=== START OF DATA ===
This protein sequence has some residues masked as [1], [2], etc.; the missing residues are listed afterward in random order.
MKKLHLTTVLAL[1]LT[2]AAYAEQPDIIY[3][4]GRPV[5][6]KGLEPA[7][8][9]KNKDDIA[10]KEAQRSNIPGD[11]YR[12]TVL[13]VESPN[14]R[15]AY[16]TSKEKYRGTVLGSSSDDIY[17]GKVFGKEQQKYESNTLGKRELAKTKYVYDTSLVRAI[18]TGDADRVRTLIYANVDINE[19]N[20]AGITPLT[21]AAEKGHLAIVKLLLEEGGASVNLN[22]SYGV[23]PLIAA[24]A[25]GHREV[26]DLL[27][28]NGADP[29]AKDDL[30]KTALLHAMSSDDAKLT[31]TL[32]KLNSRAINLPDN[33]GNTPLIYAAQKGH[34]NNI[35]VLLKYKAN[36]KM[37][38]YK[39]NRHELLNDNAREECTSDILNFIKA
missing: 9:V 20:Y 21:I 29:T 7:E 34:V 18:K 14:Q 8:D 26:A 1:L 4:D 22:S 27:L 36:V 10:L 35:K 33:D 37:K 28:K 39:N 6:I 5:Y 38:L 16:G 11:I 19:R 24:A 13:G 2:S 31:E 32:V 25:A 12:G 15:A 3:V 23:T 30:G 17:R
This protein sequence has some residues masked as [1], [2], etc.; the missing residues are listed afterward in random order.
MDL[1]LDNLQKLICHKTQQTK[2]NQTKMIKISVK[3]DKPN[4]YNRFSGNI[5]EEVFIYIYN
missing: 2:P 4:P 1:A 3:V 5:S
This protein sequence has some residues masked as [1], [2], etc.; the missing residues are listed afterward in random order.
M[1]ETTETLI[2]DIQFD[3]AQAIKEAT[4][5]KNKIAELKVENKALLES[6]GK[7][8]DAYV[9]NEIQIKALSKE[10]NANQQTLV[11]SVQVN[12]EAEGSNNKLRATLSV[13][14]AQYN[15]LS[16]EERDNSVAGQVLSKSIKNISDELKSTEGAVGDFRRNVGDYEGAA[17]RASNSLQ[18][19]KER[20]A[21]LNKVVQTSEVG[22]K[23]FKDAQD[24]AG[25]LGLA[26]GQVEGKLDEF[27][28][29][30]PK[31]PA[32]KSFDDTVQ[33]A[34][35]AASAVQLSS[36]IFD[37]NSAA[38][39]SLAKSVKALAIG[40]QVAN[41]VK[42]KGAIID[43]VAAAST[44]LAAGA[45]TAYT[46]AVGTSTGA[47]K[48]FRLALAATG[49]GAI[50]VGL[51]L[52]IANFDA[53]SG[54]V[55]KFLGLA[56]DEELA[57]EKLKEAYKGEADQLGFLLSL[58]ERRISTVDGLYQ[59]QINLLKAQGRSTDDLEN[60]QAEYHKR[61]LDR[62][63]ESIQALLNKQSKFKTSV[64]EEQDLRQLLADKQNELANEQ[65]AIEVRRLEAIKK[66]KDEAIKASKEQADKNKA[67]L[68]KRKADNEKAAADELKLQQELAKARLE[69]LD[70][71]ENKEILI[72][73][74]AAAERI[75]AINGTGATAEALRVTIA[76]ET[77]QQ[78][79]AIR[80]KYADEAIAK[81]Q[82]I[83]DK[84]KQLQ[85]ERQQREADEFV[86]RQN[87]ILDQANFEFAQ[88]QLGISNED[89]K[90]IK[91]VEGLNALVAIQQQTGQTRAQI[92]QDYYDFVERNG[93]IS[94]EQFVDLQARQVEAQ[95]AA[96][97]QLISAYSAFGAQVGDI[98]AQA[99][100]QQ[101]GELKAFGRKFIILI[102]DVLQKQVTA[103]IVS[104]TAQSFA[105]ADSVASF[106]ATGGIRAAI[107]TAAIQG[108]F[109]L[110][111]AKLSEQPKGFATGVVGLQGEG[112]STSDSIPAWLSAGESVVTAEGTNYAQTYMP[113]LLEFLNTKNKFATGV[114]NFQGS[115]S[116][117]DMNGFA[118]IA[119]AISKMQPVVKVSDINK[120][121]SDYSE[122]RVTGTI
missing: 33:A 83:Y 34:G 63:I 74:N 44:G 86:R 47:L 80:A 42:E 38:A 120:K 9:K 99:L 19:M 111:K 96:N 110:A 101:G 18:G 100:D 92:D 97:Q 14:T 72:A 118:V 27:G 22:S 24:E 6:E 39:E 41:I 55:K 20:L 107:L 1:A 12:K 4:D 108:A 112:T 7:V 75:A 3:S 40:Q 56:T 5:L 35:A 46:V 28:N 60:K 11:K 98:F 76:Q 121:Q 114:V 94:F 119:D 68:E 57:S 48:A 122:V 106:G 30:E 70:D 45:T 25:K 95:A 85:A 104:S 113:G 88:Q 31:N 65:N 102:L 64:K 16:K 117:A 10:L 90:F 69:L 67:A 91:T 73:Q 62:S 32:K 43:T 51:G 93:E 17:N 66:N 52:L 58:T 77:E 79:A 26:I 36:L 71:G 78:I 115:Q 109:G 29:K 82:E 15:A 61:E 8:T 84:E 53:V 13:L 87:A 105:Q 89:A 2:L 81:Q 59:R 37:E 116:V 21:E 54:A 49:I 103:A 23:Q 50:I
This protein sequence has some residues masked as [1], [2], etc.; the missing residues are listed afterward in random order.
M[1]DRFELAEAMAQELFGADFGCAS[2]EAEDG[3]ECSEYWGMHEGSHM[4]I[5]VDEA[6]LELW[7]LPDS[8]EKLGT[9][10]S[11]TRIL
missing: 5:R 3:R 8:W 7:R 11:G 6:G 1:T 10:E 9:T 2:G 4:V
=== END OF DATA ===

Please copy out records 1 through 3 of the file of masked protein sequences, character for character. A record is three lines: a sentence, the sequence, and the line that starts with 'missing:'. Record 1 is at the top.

This protein sequence has some residues masked as [1], [2], etc.; the missing residues are listed afterward in random order.
MKKLHLTTVLAL[1]LT[2]AAYAEQPDIIY[3][4]GRPV[5][6]KGLEPA[7][8][9]KNKDDIA[10]KEAQRSNIPGD[11]YR[12]TVL[13]VESPN[14]R[15]AY[16]TSKEKYRGTVLGSSSDDIY[17]GKVFGKEQQKYESNTLGKRELAKTKYVYDTSLVRAI[18]TGDADRVRTLIYANVDINE[19]N[20]AGITPLT[21]AAEKGHLAIVKLLLEEGGASVNLN[22]SYGV[23]PLIAA[24]A[25]GHREV[26]DLL[27][28]NGADP[29]AKDDL[30]KTALLHAMSSDDAKLT[31]TL[32]KLNSRAINLPDN[33]GNTPLIYAAQKGH[34]NNI[35]VLLKYKAN[36]KM[37][38]YK[39]NRHELLNDNAREECTSDILNFIKA
missing: 9:V 20:Y 21:I 29:T 7:E 34:V 18:K 14:Q 8:D 26:A 1:L 4:D 22:S 27:L 36:V 10:L 35:K 33:D 37:K 28:K 39:N 6:I 5:Y 38:L 16:G 11:I 19:R 24:A 13:G 2:S 31:E 32:V 25:A 12:G 15:A 3:V 23:T 30:G 17:R
This protein sequence has some residues masked as [1], [2], etc.; the missing residues are listed afterward in random order.
MDL[1]LDNLQKLICHKTQQTK[2]NQTKMIKISVK[3]DKPN[4]YNRFSGNI[5]EEVFIYIYN
missing: 2:P 4:P 1:A 3:V 5:S
This protein sequence has some residues masked as [1], [2], etc.; the missing residues are listed afterward in random order.
M[1]ETTETLI[2]DIQFD[3]AQAIKEAT[4][5]KNKIAELKVENKALLES[6]GK[7][8]DAYV[9]NEIQIKALSKE[10]NANQQTLV[11]SVQVN[12]EAEGSNNKLRATLSV[13][14]AQYN[15]LS[16]EERDNSVAGQVLSKSIKNISDELKSTEGAVGDFRRNVGDYEGAA[17]RASNSLQ[18][19]KER[20]A[21]LNKVVQTSEVG[22]K[23]FKDAQD[24]AG[25]LGLA[26]GQVEGKLDEF[27][28][29][30]PK[31]PA[32]KSFDDTVQ[33]A[34][35]AASAVQLSS[36]IFD[37]NSAA[38][39]SLAKSVKALAIG[40]QVAN[41]VK[42]KGAIID[43]VAAAST[44]LAAGA[45]TAYT[46]AVGTSTGA[47]K[48]FRLALAATG[49]GAI[50]VGL[51]L[52]IANFDA[53]SG[54]V[55]KFLGLA[56]DEELA[57]EKLKEAYKGEADQLGFLLSL[58]ERRISTVDGLYQ[59]QINLLKAQGRSTDDLEN[60]QAEYHKR[61]LDR[62][63]ESIQALLNKQSKFKTSV[64]EEQDLRQLLADKQNELANEQ[65]AIEVRRLEAIKK[66]KDEAIKASKEQADKNKA[67]L[68]KRKADNEKAAADELKLQQELAKARLE[69]LD[70][71]ENKEILI[72][73][74]AAAERI[75]AINGTGATAEALRVTIA[76]ET[77]QQ[78][79]AIR[80]KYADEAIAK[81]Q[82]I[83]DK[84]KQLQ[85]ERQQREADEFV[86]RQN[87]ILDQANFEFAQ[88]QLGISNED[89]K[90]IK[91]VEGLNALVAIQQQTGQTRAQI[92]QDYYDFVERNG[93]IS[94]EQFVDLQARQVEAQ[95]AA[96][97]QLISAYSAFGAQVGDI[98]AQA[99][100]QQ[101]GELKAFGRKFIILI[102]DVLQKQVTA[103]IVS[104]TAQSFA[105]ADSVASF[106]ATGGIRAAI[107]TAAIQG[108]F[109]L[110][111]AKLSEQPKGFATGVVGLQGEG[112]STSDSIPAWLSAGESVVTAEGTNYAQTYMP[113]LLEFLNTKNKFATGV[114]NFQGS[115]S[116][117]DMNGFA[118]IA[119]AISKMQPVVKVSDINK[120][121]SDYSE[122]RVTGTI
missing: 33:A 83:Y 34:G 63:I 74:N 44:G 86:R 47:L 80:A 42:E 38:A 120:K 9:K 99:L 19:M 111:K 96:N 110:A 101:G 18:G 100:D 92:D 97:Q 14:T 72:A 118:V 27:G 22:S 24:E 6:E 39:E 41:I 55:K 20:L 107:L 1:A 12:K 4:D 108:A 112:T 7:V 75:A 3:S 40:Q 56:T 5:L 35:A 46:V 28:N 60:K 11:K 98:F 76:Q 121:Q 114:V 94:F 119:D 68:E 57:S 48:A 122:V 106:G 30:E 70:D 45:T 25:K 95:A 85:A 104:S 113:G 88:Q 31:N 65:N 102:L 64:K 16:K 117:A 10:L 90:F 69:L 67:A 91:T 73:Q 62:S 32:K 43:T 51:G 93:E 17:N 66:N 52:L 58:T 77:E 79:A 26:I 36:L 71:G 78:I 115:Q 109:G 29:K 82:E 15:A 61:E 8:T 84:E 53:V 13:L 87:A 105:Q 89:A 2:L 81:Q 59:R 37:E 116:V 21:E 54:A 49:I 103:A 23:Q 50:I